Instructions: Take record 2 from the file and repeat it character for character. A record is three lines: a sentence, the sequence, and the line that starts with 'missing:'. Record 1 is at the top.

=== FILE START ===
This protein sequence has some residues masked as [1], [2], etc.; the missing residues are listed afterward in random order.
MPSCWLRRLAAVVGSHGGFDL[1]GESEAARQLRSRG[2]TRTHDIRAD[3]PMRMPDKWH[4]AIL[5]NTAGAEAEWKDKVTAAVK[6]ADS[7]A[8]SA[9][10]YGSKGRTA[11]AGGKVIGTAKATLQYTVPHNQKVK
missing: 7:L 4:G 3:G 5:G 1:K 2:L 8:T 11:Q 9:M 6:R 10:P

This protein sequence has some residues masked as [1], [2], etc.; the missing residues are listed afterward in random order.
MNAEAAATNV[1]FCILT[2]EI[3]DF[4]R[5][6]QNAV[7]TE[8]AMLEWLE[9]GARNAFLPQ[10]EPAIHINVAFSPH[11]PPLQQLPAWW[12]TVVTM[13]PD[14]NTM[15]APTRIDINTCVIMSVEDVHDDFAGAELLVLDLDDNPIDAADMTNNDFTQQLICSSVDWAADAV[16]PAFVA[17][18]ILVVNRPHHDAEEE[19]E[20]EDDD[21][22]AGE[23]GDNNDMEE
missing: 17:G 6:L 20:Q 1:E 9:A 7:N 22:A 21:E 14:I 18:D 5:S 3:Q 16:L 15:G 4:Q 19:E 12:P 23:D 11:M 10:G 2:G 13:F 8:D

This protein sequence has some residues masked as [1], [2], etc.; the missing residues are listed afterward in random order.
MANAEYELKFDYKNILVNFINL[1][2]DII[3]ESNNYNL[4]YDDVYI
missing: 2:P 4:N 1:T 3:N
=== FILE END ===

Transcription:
This protein sequence has some residues masked as [1], [2], etc.; the missing residues are listed afterward in random order.
MNAEAAATNV[1]FCILT[2]EI[3]DF[4]R[5][6]QNAV[7]TE[8]AMLEWLE[9]GARNAFLPQ[10]EPAIHINVAFSPH[11]PPLQQLPAWW[12]TVVTM[13]PD[14]NTM[15]APTRIDINTCVIMSVEDVHDDFAGAELLVLDLDDNPIDAADMTNNDFTQQLICSSVDWAADAV[16]PAFVA[17][18]ILVVNRPHHDAEEE[19]E[20]EDDD[21][22]AGE[23]GDNNDMEE
missing: 17:G 6:L 20:Q 1:E 9:A 7:N 22:A 21:E 14:I 18:D 5:S 3:Q 16:L 15:G 4:Q 19:E 12:P 23:D 11:M 10:G 2:G 13:F 8:D